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Virus cannot be a partisan matter

The OBSERVER had two stories that flashed across my screen recently; 1. The number of deaths from COVID was up as was the number of infections in Chautauqua County and 2. The Republicans in the County Legislature blocked an attempt to introduce “best practices” lifestyles in the county. A best practices lifestyle means getting vaccinated, wearing masks and social distancing I presume.

I suppose we’ll have to wait and see — when historians revisit the pandemic some years in the future (if there are any historians left in our universities) — just how the deaths from COVID came out from a partisan political perspective. But the news every night tells us that the preponderance of beds in hospitals devoted to COVID patients are occupied by persons that have not been vaccinated. The Republican Party — led by a “conman from New York” — not my words, but those of the former New York City mayor — took the position early on that no one could tell them what to do. It was their constitutional right to refuse. So many refused to be vaccinated.

So the only logical conclusion is that Republicans, if they are following the party’s line, are dying from COVID more often than independents and Democrats. Will history bear this out?

Bainbridge Colby is buried in the Bemus Point Cemetery. Never heard of Bainbridge Colby? Colby was a brilliant lawyer with outstanding credentials including having served as Mark Twain’s lawyer early in his career. He was President Woodrow Wilson’s last secretary of state.

His appointment as secretary of state was opposed by the New York City newspapers because he “had no diplomatic experience” and his political affiliations had gone from Republican (McKinley and Teddy Roosevelt) to Progressive (Teddy Roosevelt) to Democrat (Wilson). But he was a Wilson loyalist, and Wilson chose him.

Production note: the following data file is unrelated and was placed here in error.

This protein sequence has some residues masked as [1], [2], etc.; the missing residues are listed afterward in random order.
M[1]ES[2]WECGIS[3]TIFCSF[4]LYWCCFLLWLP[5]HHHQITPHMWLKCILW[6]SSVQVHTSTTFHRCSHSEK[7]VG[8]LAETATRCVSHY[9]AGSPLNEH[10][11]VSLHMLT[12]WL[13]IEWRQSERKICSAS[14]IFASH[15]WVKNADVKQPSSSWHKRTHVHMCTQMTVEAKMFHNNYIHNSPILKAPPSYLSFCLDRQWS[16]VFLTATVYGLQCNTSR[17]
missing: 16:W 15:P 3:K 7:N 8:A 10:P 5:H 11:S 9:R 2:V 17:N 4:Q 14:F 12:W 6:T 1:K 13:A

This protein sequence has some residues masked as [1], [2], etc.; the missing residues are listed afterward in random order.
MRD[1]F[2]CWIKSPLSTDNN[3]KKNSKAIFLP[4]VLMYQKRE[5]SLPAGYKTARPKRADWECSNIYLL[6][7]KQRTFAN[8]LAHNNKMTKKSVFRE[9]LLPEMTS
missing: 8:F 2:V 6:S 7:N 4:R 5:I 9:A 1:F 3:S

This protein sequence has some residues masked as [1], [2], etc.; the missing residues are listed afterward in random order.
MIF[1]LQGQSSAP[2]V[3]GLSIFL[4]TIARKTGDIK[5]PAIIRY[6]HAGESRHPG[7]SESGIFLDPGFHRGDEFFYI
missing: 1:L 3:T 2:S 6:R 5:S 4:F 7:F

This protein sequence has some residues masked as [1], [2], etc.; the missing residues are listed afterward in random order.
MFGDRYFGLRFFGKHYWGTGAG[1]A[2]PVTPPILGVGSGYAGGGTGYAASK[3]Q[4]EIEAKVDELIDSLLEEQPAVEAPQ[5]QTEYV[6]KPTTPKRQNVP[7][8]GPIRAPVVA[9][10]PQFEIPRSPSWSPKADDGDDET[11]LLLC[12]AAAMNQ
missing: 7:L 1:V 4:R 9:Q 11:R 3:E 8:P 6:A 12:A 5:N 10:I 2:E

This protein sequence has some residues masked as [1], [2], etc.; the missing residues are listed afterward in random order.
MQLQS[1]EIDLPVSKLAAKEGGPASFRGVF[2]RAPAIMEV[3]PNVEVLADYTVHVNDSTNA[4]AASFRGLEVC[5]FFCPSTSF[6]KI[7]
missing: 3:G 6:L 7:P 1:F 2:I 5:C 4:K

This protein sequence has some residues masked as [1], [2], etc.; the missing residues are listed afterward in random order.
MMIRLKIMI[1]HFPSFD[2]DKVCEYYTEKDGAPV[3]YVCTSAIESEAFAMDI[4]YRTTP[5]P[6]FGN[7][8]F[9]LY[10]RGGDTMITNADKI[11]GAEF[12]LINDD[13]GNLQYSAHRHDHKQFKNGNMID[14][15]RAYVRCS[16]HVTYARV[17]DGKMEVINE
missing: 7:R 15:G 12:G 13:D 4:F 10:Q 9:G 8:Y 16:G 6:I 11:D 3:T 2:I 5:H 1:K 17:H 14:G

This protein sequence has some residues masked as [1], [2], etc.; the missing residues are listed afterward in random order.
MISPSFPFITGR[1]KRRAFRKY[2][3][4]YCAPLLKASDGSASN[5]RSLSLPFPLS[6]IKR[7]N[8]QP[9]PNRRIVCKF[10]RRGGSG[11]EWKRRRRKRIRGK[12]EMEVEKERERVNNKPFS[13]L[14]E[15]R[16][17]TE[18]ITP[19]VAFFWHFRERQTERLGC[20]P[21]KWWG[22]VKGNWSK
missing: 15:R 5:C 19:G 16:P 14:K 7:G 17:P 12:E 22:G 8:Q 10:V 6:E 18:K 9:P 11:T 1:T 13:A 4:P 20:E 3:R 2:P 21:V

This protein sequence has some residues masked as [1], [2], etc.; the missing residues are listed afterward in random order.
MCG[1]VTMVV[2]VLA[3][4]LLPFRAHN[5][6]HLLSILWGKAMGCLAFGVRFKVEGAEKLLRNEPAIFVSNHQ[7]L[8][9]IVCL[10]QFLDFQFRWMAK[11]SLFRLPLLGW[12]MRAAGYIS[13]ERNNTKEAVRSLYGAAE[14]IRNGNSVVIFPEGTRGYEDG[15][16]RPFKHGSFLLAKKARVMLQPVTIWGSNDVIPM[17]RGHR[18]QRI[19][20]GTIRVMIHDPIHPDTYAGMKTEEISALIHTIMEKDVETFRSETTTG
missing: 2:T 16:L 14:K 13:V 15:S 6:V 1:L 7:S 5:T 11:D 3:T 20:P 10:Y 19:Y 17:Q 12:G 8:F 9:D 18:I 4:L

On Aug. 26, eight days after ratification of the Nineteenth Amendment, Colby issued the official proclamation guaranteeing women the right to vote. It thus had become a part of the Constitution of the United States. So for all the women voting Republican reading this, if it were not for a Democrat who married an Ahlstrand from Jamestown and died in Bemus Point, well maybe the Constitution that you wave high overhead as your banner of freedom, as you choose not to get shots endangering yourself, your kids, and others might not even have included your right to vote.

At the time of his death in 1950, Colby was the last surviving member of Wilson’s cabinet. My late father-in-law, Richard Evans, was a funeral director in Bemus who served at the time of the funeral burying Mr. Colby.

Dick Evans was the captain of the Republicans’ team in the county for many years. He was the last chair of the County Board of Supervisors. Would he have refused to serve the Colby family at the time of their sorrow because Colby was a Democrat? Would any Republican refuse — at the time of death and sorrow — to bury a Democrat?

This is a terrible idea. But so is the refusal to wear a mask, make your kid wear a mask, get vaccinated, or follow any other of the civil decencies that this horrible pandemic has brought about because it’s your Constitutional right. It’s as gross for citizens to be anti-citizens in this way as it would have been for 18 year olds to refuse to serve our Country when World War II broke out; or, in the ridiculous sense above, for a Republican funeral director to refuse to bury a Democrat.

Hopefully one or two members of the County Legislature will read this and start to behave like adults, not children. My boy Bill — from a prior column — refused to get shots because his “ma said he didn’t need no shots.” When Bill carried the thought forward on the baseball diamond and played catcher without wearing a mask. Well, the ball didn’t know Bill’s mother and hit him in the nose. Last I knew his nose still pointed toward third base.

Anti-vaxxers and maskers, you don’t want historians to count you. Grow up — your life may depend on it.

Douglas Neckers is Distinguished research professor (emeritus), founder of the Center for Photochemical Sciences, and former chair of the board of the Robert H. Jackson Center. He’s a Chautauqua County native.

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